A quote that stuck with me from a documentary “Bigger, Stronger, Faster” comes from Westside Barbell coach, Louie Simmons. He said “your morals are your morals, not mine. Who am I to judge your morals, and who are you to judge my morals? They’re my morals.”
There is a lot of truth to that and I see a lot of tested lifters sitting on their high horse criticising “unnatural” lifters. I don’t see myself as a “natural” lifter. There’s nothing “natural” about the BCAA with elevated leucine content I take after training. There’s nothing “natural” about my ZMA supplement to help my recovery at night. There’s nothing natural about the D-Aspartic acid in my “natural” testosterone booster, yet all my supplements go through stringent testing to ensure that what I put in my body is not illegal and I won’t test positive for anything whether I’m tested in or out of competition. There are people out there who pop hundreds of pills a week and then get butt hurt over people squatting loads of weight who “can’t be natural.” The whole natural/unnatural thing is a load of bullshit really.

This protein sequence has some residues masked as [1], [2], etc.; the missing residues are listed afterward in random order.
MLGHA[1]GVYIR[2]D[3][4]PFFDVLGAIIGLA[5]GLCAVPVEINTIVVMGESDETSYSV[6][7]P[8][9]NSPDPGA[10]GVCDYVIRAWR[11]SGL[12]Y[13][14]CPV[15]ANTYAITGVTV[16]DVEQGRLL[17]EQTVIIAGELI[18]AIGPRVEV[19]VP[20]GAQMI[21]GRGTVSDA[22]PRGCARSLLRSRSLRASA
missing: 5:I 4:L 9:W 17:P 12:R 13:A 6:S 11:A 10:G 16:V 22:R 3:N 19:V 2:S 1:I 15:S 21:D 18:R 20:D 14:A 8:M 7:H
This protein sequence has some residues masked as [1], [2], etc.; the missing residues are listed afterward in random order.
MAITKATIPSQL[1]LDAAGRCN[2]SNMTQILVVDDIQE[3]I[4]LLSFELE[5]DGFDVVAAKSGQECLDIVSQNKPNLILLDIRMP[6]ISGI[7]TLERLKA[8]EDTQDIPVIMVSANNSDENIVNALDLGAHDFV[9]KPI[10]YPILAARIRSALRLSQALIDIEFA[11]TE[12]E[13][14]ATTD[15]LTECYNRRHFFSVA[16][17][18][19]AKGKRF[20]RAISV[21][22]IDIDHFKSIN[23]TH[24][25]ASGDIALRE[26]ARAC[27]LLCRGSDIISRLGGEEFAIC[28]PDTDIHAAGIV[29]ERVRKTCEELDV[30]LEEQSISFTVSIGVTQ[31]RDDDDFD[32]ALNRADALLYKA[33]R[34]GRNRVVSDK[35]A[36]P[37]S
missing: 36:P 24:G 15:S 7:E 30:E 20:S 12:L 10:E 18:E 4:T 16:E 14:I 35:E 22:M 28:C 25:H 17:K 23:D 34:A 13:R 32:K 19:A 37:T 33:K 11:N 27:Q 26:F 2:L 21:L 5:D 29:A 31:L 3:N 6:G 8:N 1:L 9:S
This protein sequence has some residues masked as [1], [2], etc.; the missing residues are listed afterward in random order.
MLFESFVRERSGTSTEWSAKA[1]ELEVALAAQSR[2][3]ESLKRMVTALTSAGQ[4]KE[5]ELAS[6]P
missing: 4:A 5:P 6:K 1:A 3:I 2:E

Me looking up to these guys shouldn’t be seen as me being inspired by PEDs and lifters who use them. It makes me think that there is another level out there and I firmly believe that I can get there without taking anything illegal within the constraints of the IPF. Another inspiration to me is Layne Norton, he is such a beast being able to compete at the highest level in both Powerlfiting and Natural Bodybuilding and he has a shit ton of respect from me for his dedication to his craft. He’s a super nice guy too.
Agreed. Im also a fan of Layne Norton. What do you do to do unwind or relax on recovery days? I know you like watching ‘bojack horseman’ so I know you have good taste in telly.
I’m usually doing something either working, reading, planning program’s etc, but nothing beats spending time with my girlfriend. We are like passing ships with our schedules right now so it’s always nice to chill with her when we get the chance more than anything. I also love spending my admin days in a coffee shop, fuelling up on my pre-prepared meals with an Americano or 5.
Favourite cheat/dirty meal?
Too many. I really love sweet stuff like donuts, cookies, birthday cake – if you ever see a reduced birthday cake it is a sin to not buy it…FACT!
Do you drink alcohol and if so favourite tipple?
Yep, not always but when I have been hitting training hard I like to have a few ciders particularly Strongbow (reminds me of being 15…18 if you’re reading this mother), Somersby, or Rekorderlig if I’m feeling fancy.
Favourite song to lift heavy to?
Mostly metal or punk rock, like the skater kids.
You should all check out my favourite band right now. Pavilions – awesome band whom I know personally and also have the pleasure of coaching their guitarist – he gets less and less weak every session!
One tip for our readers on losing body-fat?